Master-less Plans of Global Evangelism

by Cody C. Lorance

How is it that when it comes to the development of mission strategy, missions has become essentially syncretized to a secular world? How had they come to make plans which did not actually require faith in order to be carried out?


The room was abuzz with chatter as a number of mission teams busily worked at completing their respective assignments. This was in many ways a typical training event for those who were setting out on a new journey in mission as church planters. The assignment at hand was called the “Master Plan” and essentially was designed to challenge would-be planters to consider how to engage unchurched people, lead them into an encounter with Christ, disciple them in the context of the new church family, and equip and release them for leadership. 

As I moved around the room, I observed how the various teams approached the assignment—flow charts were created, church-growth experts were cited, and methods and gimmicks were developed. All in all, it was business as usual.

I wondered why none of the teams seemed to be giving any consideration whatsoever to what God was supposed to do in the process. By and large, the “Master Plans” being conceived really did not require the Lord to do anything other than keep the world spinning and the normal trends of human sociology consistent. As I considered plan after plan, I realized that there were no prayers that needed to be answered, no biblical promises that needed to be kept, and no signs and wonders that needed to be performed. In a manner of speaking, the plans were rather atheistic.  

I grew increasingly discouraged as I witnessed this kind of thinking represented by team after team. These were pastors and top lay leaders, great men and women of God who prayed, read scripture, and possessed tremendous devotion to the Triune God. These were people who truly believed that Jesus Christ was the only hope for the world. So how was it that when it came to the development of mission strategy, they had become essentially syncretized to a secular world? How had they come to make plans which did not actually require faith in order to be carried out? Why had they forgotten the God without whom we can do nothing (cf. John 15:5)?

As I meditated upon these things, I came to a final church-planting team. These were men from Ghana, who had immigrated to Chicago in response to what they believed was the Holy Spirit’s calling to plant a multiethnic church. I looked at the large white paper that the team had been making notes on and discovered yet another flowchart, very similar to what I had seen from the other teams. Expecting to hear another atheistic, “Master-less” plan, I asked Pastor Eric Aidoo to explain his chart.  

“This first box,” he began, “represents people who are sick or in broken relationships or otherwise need a mighty breakthrough. God will lead us to these people and we will pray for them and invite them to our all-night prayer meetings.” He pointed to the second box and continued, “When God heals them, he will open their hearts to the gospel and they will want to come to our Sunday worship service or to another event. As they hear the message, God will save many of them.”

Before Pastor Eric could move on to the rest of his flowchart, I asked, “Pastor, what if God doesn’t answer prayer? What if he doesn’t work in a powerful way?” With a confident smile, he responded, “If God doesn’t show up, our efforts will be utterly fruitless.”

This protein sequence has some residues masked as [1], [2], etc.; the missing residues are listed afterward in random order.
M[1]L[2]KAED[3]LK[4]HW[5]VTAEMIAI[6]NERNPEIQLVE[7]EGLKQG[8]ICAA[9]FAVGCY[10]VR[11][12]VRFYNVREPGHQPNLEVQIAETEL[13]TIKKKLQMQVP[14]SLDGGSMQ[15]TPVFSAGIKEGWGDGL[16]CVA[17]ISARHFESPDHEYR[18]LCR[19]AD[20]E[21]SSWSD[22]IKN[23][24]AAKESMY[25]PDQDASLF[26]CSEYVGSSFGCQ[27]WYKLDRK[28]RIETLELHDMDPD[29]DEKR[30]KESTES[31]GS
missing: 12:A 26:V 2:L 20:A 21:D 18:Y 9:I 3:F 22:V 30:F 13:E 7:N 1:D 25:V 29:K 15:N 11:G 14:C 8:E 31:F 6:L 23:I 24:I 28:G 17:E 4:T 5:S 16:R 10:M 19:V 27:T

His words stirred me. I recalled another meeting where leaders from a major evangelical denomination were gathered to develop mission strategy. Taking notes during the meeting, I realized that we went on deliberating and discussing strategy for hours without even mentioning God. I remember feeling very disturbed by that and wondering whether any mission organization remained which had built itself, its mission, and its strategy entirely upon the promises of God.

To what extent can mission leaders today say that if God doesn’t keep his promises, then our plans and ministries will utterly fail? Have we created strategic fail-safes that allow us to progress toward or even accomplish our organizational goals even if our prayers go unanswered and God does not do anything particularly interesting? Have we become functionally atheistic in our mission praxis today? Consider these questions:

  • Why are so many divisions in Christ’s body not only tolerated, but actually perpetuated?

  • Why do we continue to create duplication and redundancy in mission efforts, rather than pursue collaboration and partnership?

  • Why are many areas of injustice and oppression ignored simply because they do not appeal to our donor bases?

  • Why are “effectiveness” and “measurable results” prized more highly than faithfulness, obedience, sacrifice, and suffering?

  • Why have so many organizations uncritically adopted Western business models and practices and allowed them to shape mission strategies which are only lightly flavored by scripture?

  • Why do we pursue “high caliber” leaders through assessment and selection methodology that is often in direct contradiction to the consistent pattern of scripture (cf. 1 Sam. 16:7)?

  • Why are prayer, fasting, and worship rarely considered as essential components to our strategies?

  • Perhaps it would be worthwhile for me to stop and consider whether a particularly kind-hearted atheist with good management skills couldn’t do my job as a mission leader just as well as me.  To what extent is faith actually necessary in the work I am engaged in?  

Enduring Things
I’m now 35 years old and have been in full-time Christian ministry and mission for more than fifteen years. Perhaps I’m due for a major crisis of faith or a serious bout with cynicism. Perhaps that is all I am really going through. Perhaps I am simply experiencing the death throes of the last vestiges of my youthful naiveté and idealism. Or perhaps the Lord desires to call his Church back to a simple and enduring faith as we engage in mission. Here is something that we know: “Whatever God does endures forever; nothing can be added to it, nor anything taken from it; God has done this, so that all should stand in awe of him” (Ecc. 3:14).